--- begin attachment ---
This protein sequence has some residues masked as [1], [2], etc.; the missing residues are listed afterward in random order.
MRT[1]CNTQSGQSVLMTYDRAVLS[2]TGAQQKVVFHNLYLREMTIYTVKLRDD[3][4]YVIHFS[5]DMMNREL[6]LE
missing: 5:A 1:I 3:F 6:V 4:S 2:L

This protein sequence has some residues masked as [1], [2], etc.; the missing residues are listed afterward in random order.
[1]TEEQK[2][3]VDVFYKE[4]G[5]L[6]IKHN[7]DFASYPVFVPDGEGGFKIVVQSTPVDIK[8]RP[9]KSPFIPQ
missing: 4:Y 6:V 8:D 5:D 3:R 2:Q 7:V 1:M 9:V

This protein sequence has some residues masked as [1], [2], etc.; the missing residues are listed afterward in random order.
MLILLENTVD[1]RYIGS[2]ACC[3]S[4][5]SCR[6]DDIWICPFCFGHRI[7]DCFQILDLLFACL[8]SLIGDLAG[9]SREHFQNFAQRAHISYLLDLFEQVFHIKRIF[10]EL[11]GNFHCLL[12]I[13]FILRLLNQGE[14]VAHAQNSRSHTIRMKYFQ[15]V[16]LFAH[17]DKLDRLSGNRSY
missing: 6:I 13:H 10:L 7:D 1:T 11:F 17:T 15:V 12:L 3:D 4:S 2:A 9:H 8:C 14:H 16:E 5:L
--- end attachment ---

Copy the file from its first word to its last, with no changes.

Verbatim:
This protein sequence has some residues masked as [1], [2], etc.; the missing residues are listed afterward in random order.
MRT[1]CNTQSGQSVLMTYDRAVLS[2]TGAQQKVVFHNLYLREMTIYTVKLRDD[3][4]YVIHFS[5]DMMNREL[6]LE
missing: 5:A 1:I 3:F 6:V 4:S 2:L

This protein sequence has some residues masked as [1], [2], etc.; the missing residues are listed afterward in random order.
[1]TEEQK[2][3]VDVFYKE[4]G[5]L[6]IKHN[7]DFASYPVFVPDGEGGFKIVVQSTPVDIK[8]RP[9]KSPFIPQ
missing: 4:Y 6:V 8:D 5:D 3:R 2:Q 7:V 1:M 9:V

This protein sequence has some residues masked as [1], [2], etc.; the missing residues are listed afterward in random order.
MLILLENTVD[1]RYIGS[2]ACC[3]S[4][5]SCR[6]DDIWICPFCFGHRI[7]DCFQILDLLFACL[8]SLIGDLAG[9]SREHFQNFAQRAHISYLLDLFEQVFHIKRIF[10]EL[11]GNFHCLL[12]I[13]FILRLLNQGE[14]VAHAQNSRSHTIRMKYFQ[15]V[16]LFAH[17]DKLDRLSGNRSY
missing: 6:I 13:H 10:L 7:D 1:T 11:F 17:T 15:V 12:L 3:D 4:S 2:A 9:H 8:C 14:H 16:E 5:L